Self-Compassion for Healthcare Communities (SCHC) Research

Research conducted in 2019 on 47 healthcare professionals suggests program attendance leads to significant increases in self-compassion, mindfulness, compassion to others and compassion satisfaction and decreases in stress, depression, and symptoms of burnout.

To date, 17 groups of 294 professionals have participated in Self-Compassion Training for Health Care Communities, including 146 research participants.


  • A hospital institutional review board (IRB) has approved a quantitative study on the presentation of two different formats of the curriculum: a 1-day, 6-hour workshop and a course offered once a month for six months.
  • Currently, a qualitative study on healthcare professionals’ experiences of attending the training is underway and results are expected in May 2020. The results of three quantitative studies conducted from 2016 to 2019 are currently under peer review.
  • The curriculum was also offered to 25 parents of children with chronic illness, and a qualitative investigation of their experience is expected to be completed by May 2020.

Assessing the Need for Self-Compassion Training in Healthcare Communities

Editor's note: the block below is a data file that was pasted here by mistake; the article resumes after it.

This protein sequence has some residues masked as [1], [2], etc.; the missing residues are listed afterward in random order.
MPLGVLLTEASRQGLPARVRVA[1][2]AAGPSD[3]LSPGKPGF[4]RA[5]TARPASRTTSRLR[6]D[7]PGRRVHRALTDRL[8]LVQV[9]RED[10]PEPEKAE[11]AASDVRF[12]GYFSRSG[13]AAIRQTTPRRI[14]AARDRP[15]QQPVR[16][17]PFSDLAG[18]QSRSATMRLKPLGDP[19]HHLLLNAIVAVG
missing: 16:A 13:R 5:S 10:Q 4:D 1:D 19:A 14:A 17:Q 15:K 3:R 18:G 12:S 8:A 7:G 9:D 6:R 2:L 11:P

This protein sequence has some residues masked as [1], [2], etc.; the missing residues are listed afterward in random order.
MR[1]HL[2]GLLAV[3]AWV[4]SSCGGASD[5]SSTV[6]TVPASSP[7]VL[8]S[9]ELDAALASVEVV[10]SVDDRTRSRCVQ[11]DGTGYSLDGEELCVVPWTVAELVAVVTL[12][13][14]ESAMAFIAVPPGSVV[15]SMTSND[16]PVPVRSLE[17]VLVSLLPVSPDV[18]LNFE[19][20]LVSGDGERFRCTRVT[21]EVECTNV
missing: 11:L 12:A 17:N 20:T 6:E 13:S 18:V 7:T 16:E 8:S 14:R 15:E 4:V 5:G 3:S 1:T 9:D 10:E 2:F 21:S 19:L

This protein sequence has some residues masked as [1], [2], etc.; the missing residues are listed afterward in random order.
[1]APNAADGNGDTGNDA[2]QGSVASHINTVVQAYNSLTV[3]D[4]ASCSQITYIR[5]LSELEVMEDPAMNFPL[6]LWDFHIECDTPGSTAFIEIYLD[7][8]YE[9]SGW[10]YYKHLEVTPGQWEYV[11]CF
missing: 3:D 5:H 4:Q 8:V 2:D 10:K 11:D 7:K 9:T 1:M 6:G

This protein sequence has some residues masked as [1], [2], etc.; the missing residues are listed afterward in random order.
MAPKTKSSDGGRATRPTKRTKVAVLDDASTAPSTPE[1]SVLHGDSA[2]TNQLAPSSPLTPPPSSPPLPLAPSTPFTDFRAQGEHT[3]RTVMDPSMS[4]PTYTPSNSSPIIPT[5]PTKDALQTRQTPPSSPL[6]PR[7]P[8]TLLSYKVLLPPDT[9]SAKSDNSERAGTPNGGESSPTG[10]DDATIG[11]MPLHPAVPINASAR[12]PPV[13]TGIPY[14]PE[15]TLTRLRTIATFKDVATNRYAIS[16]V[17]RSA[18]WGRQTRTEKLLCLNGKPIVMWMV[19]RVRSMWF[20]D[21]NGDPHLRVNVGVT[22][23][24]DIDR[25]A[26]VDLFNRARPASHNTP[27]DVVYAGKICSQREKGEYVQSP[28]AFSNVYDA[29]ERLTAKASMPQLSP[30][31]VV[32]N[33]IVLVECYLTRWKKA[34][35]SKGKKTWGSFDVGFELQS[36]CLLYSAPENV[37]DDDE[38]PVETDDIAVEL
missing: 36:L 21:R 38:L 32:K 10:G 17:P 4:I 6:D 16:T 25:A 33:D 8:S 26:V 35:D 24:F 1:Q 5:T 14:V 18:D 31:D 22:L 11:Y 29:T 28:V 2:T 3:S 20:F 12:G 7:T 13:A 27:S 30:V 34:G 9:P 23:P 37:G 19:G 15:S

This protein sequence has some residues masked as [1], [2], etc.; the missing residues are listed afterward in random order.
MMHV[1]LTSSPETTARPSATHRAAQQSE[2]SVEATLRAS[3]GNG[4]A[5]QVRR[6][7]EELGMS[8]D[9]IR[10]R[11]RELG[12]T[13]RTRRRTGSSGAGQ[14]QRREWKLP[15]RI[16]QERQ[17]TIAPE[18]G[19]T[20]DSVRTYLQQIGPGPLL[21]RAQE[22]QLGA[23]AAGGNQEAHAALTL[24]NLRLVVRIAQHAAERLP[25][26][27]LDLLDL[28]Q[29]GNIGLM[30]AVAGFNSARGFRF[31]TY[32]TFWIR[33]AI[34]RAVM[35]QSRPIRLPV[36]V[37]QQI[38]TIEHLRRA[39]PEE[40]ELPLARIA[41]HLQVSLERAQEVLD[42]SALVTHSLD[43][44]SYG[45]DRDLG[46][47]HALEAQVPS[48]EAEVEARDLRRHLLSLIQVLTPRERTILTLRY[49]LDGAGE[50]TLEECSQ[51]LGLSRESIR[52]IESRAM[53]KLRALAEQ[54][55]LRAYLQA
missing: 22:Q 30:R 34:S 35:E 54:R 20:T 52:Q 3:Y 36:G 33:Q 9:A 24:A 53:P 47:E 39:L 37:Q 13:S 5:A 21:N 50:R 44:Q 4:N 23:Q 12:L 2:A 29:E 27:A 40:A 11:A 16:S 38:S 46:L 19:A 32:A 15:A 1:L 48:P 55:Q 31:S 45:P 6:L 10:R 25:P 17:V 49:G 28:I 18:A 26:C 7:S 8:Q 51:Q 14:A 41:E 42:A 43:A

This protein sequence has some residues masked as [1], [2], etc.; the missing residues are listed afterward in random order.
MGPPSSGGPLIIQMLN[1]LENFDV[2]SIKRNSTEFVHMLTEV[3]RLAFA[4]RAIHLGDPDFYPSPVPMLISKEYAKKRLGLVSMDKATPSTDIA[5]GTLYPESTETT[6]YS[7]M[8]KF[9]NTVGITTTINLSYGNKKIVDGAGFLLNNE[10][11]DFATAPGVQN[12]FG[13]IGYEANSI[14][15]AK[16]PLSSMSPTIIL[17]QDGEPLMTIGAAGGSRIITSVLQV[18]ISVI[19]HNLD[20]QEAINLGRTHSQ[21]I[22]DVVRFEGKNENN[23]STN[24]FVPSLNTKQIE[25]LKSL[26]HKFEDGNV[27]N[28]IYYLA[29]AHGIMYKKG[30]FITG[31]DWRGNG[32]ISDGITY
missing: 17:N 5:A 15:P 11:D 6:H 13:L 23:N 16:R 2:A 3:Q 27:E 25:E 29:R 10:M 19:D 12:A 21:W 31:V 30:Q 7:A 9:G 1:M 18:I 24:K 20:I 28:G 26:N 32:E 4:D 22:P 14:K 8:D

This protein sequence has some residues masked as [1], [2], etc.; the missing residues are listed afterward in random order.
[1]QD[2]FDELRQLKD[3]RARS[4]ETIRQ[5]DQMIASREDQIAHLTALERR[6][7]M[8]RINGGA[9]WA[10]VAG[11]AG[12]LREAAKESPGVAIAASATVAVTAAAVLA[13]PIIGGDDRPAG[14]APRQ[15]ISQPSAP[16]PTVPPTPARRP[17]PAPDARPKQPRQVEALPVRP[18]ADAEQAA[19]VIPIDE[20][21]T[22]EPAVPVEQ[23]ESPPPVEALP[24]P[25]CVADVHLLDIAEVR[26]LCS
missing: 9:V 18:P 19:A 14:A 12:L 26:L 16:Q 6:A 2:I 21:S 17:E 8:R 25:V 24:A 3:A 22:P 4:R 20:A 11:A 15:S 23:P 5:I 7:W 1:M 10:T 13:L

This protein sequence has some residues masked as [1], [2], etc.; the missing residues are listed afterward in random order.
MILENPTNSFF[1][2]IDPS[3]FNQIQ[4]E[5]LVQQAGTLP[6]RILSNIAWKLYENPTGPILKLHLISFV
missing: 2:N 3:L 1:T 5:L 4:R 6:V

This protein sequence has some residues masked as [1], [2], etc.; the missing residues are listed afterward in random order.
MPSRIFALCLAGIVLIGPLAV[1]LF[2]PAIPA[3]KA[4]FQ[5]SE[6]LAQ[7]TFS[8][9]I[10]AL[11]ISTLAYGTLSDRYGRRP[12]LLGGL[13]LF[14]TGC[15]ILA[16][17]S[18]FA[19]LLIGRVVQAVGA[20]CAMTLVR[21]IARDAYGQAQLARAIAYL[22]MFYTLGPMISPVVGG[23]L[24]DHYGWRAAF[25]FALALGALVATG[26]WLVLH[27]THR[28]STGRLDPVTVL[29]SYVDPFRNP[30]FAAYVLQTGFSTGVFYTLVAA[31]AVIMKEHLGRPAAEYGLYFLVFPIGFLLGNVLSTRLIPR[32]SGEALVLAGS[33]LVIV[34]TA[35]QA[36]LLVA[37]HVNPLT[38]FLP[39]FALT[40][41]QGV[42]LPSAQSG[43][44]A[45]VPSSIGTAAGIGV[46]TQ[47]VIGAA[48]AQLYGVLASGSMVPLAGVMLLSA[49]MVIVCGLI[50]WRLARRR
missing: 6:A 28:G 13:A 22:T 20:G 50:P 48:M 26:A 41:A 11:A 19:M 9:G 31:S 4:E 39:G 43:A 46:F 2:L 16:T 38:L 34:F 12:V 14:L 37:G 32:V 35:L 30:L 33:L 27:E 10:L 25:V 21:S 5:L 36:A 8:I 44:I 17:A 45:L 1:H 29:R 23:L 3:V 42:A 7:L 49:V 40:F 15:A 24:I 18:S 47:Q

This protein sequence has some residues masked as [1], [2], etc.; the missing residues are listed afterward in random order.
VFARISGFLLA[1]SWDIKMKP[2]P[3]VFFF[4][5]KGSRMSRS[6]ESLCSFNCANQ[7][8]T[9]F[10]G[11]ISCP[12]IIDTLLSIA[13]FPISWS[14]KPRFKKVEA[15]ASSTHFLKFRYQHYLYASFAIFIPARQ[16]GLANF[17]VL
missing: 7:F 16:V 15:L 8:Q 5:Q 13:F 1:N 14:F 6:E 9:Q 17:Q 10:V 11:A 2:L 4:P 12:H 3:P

Burnout, including secondary traumatic stress and emotional exhaustion, is prevalent among health care professionals and is a factor contributing to turnover (Cocker & Joss, 2016; West, Dyrbye, & Shanafelt, 2018). “Chronic stress associated with emotionally intense work demands for which resources are inadequate can result in burnout,” write West, Dyrbye, & Shanafelt (2018). The purpose of the 6-week Self-Compassion Training for Healthcare Communities is to teach healthcare workers on the job skills to meet the emotional demands of their work. Mindfulness and self-compassion practices for healthcare are intended to lower the chance that professionals will end their shifts emotionally depleted and increase their likelihood of feeling accomplished and satisfied in their caregiving roles.